|Tim Christensen - Amsterdam, Melkweg - 21st May 2012|
|Written by Russ P|
|Saturday, 02 June 2012 04:15|
Whilst I hope that I am in fact just over half way through my life here on Earth, of late I've been acting out on an ad hoc bucket list. And Tim Christensen is on my bucket list as he has been on my turntable...almost constantly of late. 'Superior' was the album that sucked me in with its collision of The Beatles and Crowded House style songs and melodies. Such was my infatuation with 'Superior' that initially I wrote off his first two solo albums as just 'OK'. But slowly they too have given up their treasures. Which all leads up to me being here in the Netherlands.
Yesterday I was in Utrecht trying to kill too many birds with one stone and found myself with a scheduling clash that put my gig plans in peril. I was late and trying to find the out of town venue - Tivoli de Helling - on foot, when out of the blue the nicest Dutch girl spontaneously stops and gives me a backie on her bike. Anyone out there believe in a benign and caring universe? I arrive too late to claim my photo pass but I don't care. Because is it again coincidence that I walk in on the band playing 'Superior' - the song that started it all for me.
So tonight in Amsterdam I'm early. I have my photo pass and I'm curious as to how many songs and how much of the set I missed last night. As it turns out it was only 3 songs.
Opener 'The Damn Crystals' is a photographer's dream. Not because of the lighting, which isn't great, but because it's a progressive 10 minute pop song that's like 3 songs rolled into 1, which means more shooting time for me during the 3 song photographer's allotment. Following up Tim delves into his solo back catalogue for the lively and storming 'Jump The Gun' followed by another track from last year's 'Tim Christensen And The Damn Crystals' album called 'Far Beyond Driven'. Since that album was a band endeavour rather than Tim's more usual autonomous efforts the band end up devoting nearly half the set to it at various points throughout the night. The band, particularly the rhythm section of Søren Koch on bass and Jesper Lind on drums, are impressive. The drums and huge kick drum are elemental giving a Bonham-esque driven rock sound to the songs and, together with Koch's Rickenbacker, provide a solid backbone. They are the perfect foil for Tim's pretty pop melodies which at first listen sound tame but later turn into something meaner through discordant and edgy instrumentation.
Tim is in fine voice and one suspects that this is the perfectionist written about in his song 'Superior'. There are no set lists on the stage floor. The band may indeed be performing to a plan but they don't always stick to the plan as we see later in the set.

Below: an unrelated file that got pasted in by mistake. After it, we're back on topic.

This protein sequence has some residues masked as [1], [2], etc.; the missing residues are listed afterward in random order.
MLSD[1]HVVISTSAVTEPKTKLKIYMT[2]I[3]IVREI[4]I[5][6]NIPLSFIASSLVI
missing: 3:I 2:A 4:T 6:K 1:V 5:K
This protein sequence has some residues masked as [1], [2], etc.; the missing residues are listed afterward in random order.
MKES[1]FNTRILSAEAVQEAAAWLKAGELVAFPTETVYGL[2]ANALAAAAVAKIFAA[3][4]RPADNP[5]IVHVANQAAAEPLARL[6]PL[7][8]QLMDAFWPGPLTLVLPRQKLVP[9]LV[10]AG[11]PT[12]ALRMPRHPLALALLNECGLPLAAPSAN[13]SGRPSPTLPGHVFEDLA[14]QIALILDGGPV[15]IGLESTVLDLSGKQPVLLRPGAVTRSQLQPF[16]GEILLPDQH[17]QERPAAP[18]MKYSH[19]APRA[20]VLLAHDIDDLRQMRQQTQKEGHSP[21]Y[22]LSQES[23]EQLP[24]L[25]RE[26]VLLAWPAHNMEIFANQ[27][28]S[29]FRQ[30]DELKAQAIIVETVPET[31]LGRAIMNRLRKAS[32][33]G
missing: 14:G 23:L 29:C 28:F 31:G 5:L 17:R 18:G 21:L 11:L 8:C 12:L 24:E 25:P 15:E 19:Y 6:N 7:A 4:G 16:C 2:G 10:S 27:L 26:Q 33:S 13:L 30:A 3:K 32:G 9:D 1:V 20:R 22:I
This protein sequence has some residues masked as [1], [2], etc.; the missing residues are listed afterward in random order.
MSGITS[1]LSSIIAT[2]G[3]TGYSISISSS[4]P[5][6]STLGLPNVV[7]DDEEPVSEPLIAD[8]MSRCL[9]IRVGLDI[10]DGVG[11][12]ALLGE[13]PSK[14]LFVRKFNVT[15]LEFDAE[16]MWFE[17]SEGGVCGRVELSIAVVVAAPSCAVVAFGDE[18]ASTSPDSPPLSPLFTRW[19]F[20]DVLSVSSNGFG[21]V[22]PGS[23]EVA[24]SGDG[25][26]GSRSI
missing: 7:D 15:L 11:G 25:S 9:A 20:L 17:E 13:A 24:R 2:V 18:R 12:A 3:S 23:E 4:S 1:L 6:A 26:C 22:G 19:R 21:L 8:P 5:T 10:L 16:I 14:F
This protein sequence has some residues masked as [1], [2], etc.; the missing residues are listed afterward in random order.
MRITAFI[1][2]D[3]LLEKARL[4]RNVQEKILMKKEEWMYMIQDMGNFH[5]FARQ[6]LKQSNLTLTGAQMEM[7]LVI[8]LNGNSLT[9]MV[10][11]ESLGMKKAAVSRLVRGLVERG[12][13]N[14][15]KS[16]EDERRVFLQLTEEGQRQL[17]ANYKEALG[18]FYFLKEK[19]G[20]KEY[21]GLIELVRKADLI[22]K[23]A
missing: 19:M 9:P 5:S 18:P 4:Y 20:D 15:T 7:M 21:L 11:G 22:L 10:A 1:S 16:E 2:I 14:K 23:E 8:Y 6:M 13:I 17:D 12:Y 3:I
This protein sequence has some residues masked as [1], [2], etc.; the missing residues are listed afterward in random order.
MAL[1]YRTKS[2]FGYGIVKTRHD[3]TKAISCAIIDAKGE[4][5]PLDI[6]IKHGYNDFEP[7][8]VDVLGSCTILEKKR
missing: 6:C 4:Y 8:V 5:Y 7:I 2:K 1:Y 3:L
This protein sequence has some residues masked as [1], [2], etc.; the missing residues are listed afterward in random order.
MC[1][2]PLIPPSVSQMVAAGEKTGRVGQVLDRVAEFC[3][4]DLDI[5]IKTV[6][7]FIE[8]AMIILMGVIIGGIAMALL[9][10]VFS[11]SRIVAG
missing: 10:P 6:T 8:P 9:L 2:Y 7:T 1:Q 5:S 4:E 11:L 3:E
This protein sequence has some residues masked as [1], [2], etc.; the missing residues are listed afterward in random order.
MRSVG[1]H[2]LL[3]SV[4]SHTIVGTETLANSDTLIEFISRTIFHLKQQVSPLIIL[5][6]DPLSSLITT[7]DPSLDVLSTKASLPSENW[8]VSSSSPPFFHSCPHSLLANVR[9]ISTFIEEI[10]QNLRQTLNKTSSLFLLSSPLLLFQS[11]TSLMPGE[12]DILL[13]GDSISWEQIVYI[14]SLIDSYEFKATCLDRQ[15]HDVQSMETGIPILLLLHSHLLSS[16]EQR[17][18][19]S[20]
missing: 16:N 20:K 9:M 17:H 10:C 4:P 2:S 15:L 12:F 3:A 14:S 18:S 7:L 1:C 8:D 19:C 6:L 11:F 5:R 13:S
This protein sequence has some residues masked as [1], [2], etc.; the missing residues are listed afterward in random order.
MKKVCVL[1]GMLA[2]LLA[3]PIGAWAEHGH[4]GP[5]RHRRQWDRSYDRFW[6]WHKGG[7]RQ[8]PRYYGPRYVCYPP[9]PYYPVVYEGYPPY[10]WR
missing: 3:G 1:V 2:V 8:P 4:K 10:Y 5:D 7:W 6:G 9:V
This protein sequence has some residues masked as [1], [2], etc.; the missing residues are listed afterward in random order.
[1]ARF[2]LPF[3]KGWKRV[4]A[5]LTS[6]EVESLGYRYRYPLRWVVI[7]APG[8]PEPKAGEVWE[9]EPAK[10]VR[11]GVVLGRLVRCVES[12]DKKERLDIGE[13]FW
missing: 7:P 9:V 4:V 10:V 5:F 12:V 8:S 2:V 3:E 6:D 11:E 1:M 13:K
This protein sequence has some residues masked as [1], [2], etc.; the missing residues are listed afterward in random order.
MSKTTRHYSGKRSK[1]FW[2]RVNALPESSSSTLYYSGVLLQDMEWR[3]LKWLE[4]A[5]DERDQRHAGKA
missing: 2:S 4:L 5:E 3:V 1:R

Mid-set Tim is pinned between spotlights where he plays 'Never Be One Until We're Two' solo and acoustic. And such is the strength of Tim's songs that hidden track 'How Far You Go' from the 'Honeyburst' album is the other song given pride of place in set. With the band back on stage the beat is king with the most Bonham of Bonham-esque rhythms - 'Happy Ever After' followed by the double-timing and crowd rousing 'Surprise Me'.
'Get The Fuck Out Of My Mind' is stretched out with some guitar duelling with Lars Skjaerbaek (Tim wins the battle - bloody perfectionist!) and the song segues into the first new surprise of the night: 'Ain't No Love In The Heart Of The City' which then transmogrifies into a hard-hitting 'Helter Skelter'-ish interpretation of 'Whispering At The Top Of My Lungs' only Tim is screaming not whispering. Is this Tim's take on Cheap Trick's 'Hello There' / 'Goodnight'?
The band close with a Dizzy Miss Lizzy song - '11:07 PM' - the time that John Lennon died - and the band bow out.
They return for 'Surfacing The Surface', 'All Them Losers' and cross guitars again for the full version of 'Whispering At The Top Of My Lungs'.
And that's that.
But Tim looks around at his bandmates and says enticingly: "Let's Do It." He announces that it's his hero's 70th birthday coming up. I'm aware that Tim has an upcoming celebration gig in Copenhagen where he's performing McCartney's 'Ram' album from beginning to end. So what are we getting here?
Christoffer Møller strikes up the familiar chords to 'Live And Let Die'. Broad smiles everywhere. I can't believe my luck. The band have a ball with it. Lars and Søren join voices on one mic for the high harmonies, which provides much mirth between them. The drama is intensified by bright white strobes, which stay up as the band takes their final bow.
I would say that I could die happy now. But I won't go that far. I've still got a little bit of living left to do...and some more of my bucket list to get through.
Photos courtesy of Russell Prothero http://www.russellprothero.co.uk/